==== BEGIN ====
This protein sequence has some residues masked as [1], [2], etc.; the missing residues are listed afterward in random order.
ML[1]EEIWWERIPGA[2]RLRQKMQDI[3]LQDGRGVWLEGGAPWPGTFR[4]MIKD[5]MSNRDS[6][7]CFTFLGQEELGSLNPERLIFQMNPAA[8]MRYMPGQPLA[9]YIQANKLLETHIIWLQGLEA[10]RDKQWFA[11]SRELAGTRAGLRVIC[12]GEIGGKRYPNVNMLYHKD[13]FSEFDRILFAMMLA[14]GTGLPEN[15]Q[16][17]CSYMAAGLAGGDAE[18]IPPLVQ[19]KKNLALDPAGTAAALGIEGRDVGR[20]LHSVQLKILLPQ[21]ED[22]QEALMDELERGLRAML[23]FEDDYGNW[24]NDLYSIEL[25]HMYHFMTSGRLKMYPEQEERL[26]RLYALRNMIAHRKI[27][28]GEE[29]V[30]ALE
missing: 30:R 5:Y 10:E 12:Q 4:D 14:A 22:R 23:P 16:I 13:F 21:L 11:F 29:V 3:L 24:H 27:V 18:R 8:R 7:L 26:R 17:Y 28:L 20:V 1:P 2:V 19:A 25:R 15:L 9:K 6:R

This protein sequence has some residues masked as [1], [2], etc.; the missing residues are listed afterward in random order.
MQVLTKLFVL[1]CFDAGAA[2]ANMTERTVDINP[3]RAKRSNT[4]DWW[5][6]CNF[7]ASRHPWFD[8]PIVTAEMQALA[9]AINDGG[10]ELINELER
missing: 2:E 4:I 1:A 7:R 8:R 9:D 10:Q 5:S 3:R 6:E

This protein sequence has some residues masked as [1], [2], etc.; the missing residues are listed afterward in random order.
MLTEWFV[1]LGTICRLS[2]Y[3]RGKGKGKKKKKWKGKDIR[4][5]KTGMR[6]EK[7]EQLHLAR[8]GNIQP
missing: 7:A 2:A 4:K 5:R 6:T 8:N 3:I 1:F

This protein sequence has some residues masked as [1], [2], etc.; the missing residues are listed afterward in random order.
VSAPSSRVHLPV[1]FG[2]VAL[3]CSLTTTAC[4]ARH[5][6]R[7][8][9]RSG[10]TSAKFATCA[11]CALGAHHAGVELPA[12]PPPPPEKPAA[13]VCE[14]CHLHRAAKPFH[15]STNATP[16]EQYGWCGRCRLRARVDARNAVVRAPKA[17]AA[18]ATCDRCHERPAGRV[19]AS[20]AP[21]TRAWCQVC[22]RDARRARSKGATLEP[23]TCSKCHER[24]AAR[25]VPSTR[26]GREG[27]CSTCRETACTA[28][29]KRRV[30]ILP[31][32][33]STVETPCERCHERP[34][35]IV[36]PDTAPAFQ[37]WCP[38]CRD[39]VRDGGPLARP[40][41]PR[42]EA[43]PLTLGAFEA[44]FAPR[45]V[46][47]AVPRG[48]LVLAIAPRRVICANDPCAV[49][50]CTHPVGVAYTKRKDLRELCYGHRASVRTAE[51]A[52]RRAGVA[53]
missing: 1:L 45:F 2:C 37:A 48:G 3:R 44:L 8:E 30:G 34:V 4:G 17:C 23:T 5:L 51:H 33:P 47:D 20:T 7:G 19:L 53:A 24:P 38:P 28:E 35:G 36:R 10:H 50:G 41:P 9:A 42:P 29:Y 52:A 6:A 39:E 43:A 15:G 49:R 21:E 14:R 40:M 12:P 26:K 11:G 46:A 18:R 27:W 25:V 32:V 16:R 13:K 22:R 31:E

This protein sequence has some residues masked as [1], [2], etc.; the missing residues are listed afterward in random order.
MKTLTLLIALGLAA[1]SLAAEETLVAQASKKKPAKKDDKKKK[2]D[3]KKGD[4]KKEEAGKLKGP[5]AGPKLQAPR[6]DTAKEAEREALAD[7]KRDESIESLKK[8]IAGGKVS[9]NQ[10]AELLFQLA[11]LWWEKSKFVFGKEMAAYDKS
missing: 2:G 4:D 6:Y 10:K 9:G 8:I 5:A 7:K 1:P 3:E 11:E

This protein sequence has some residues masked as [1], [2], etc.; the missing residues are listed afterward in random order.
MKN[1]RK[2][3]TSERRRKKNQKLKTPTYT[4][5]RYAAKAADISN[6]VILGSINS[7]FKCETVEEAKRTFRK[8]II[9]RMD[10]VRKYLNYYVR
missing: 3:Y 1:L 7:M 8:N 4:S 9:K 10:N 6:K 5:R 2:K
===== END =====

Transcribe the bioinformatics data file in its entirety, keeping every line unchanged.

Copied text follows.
This protein sequence has some residues masked as [1], [2], etc.; the missing residues are listed afterward in random order.
ML[1]EEIWWERIPGA[2]RLRQKMQDI[3]LQDGRGVWLEGGAPWPGTFR[4]MIKD[5]MSNRDS[6][7]CFTFLGQEELGSLNPERLIFQMNPAA[8]MRYMPGQPLA[9]YIQANKLLETHIIWLQGLEA[10]RDKQWFA[11]SRELAGTRAGLRVIC[12]GEIGGKRYPNVNMLYHKD[13]FSEFDRILFAMMLA[14]GTGLPEN[15]Q[16][17]CSYMAAGLAGGDAE[18]IPPLVQ[19]KKNLALDPAGTAAALGIEGRDVGR[20]LHSVQLKILLPQ[21]ED[22]QEALMDELERGLRAML[23]FEDDYGNW[24]NDLYSIEL[25]HMYHFMTSGRLKMYPEQEERL[26]RLYALRNMIAHRKI[27][28]GEE[29]V[30]ALE
missing: 30:R 5:Y 10:E 12:Q 4:D 14:A 22:R 23:P 16:I 13:F 21:L 11:F 29:V 3:L 24:H 27:V 18:R 8:R 7:L 26:R 17:Y 28:L 20:V 1:P 2:V 19:A 25:R 15:L 9:K 6:R

This protein sequence has some residues masked as [1], [2], etc.; the missing residues are listed afterward in random order.
MQVLTKLFVL[1]CFDAGAA[2]ANMTERTVDINP[3]RAKRSNT[4]DWW[5][6]CNF[7]ASRHPWFD[8]PIVTAEMQALA[9]AINDGG[10]ELINELER
missing: 2:E 4:I 1:A 7:R 8:R 9:D 10:Q 5:S 3:R 6:E

This protein sequence has some residues masked as [1], [2], etc.; the missing residues are listed afterward in random order.
MLTEWFV[1]LGTICRLS[2]Y[3]RGKGKGKKKKKWKGKDIR[4][5]KTGMR[6]EK[7]EQLHLAR[8]GNIQP
missing: 7:A 2:A 4:K 5:R 6:T 8:N 3:I 1:F

This protein sequence has some residues masked as [1], [2], etc.; the missing residues are listed afterward in random order.
VSAPSSRVHLPV[1]FG[2]VAL[3]CSLTTTAC[4]ARH[5][6]R[7][8][9]RSG[10]TSAKFATCA[11]CALGAHHAGVELPA[12]PPPPPEKPAA[13]VCE[14]CHLHRAAKPFH[15]STNATP[16]EQYGWCGRCRLRARVDARNAVVRAPKA[17]AA[18]ATCDRCHERPAGRV[19]AS[20]AP[21]TRAWCQVC[22]RDARRARSKGATLEP[23]TCSKCHER[24]AAR[25]VPSTR[26]GREG[27]CSTCRETACTA[28][29]KRRV[30]ILP[31][32][33]STVETPCERCHERP[34][35]IV[36]PDTAPAFQ[37]WCP[38]CRD[39]VRDGGPLARP[40][41]PR[42]EA[43]PLTLGAFEA[44]FAPR[45]V[46][47]AVPRG[48]LVLAIAPRRVICANDPCAV[49][50]CTHPVGVAYTKRKDLRELCYGHRASVRTAE[51]A[52]RRAGVA[53]
missing: 1:L 45:F 2:C 37:A 48:G 3:R 44:L 8:E 30:G 34:V 4:G 17:C 23:T 5:L 51:H 33:P 47:D 20:T 7:G 19:L 53:A 24:P 38:P 28:E 35:G 36:R 10:H 50:G 41:P 9:A 42:P 29:Y 52:A 6:A 39:E 43:A 15:G 49:R 21:E 14:R 40:M 12:P 26:K 11:G 46:A 18:R 27:W 25:V 32:V 16:R 13:K 22:R 31:E

This protein sequence has some residues masked as [1], [2], etc.; the missing residues are listed afterward in random order.
MKTLTLLIALGLAA[1]SLAAEETLVAQASKKKPAKKDDKKKK[2]D[3]KKGD[4]KKEEAGKLKGP[5]AGPKLQAPR[6]DTAKEAEREALAD[7]KRDESIESLKK[8]IAGGKVS[9]NQ[10]AELLFQLA[11]LWWEKSKFVFGKEMAAYDKS
missing: 2:G 4:D 6:Y 10:K 9:G 8:I 5:A 7:K 1:P 3:E 11:E

This protein sequence has some residues masked as [1], [2], etc.; the missing residues are listed afterward in random order.
MKN[1]RK[2][3]TSERRRKKNQKLKTPTYT[4][5]RYAAKAADISN[6]VILGSINS[7]FKCETVEEAKRTFRK[8]II[9]RMD[10]VRKYLNYYVR
missing: 3:Y 1:L 7:M 8:N 4:S 9:K 10:N 6:K 5:R 2:K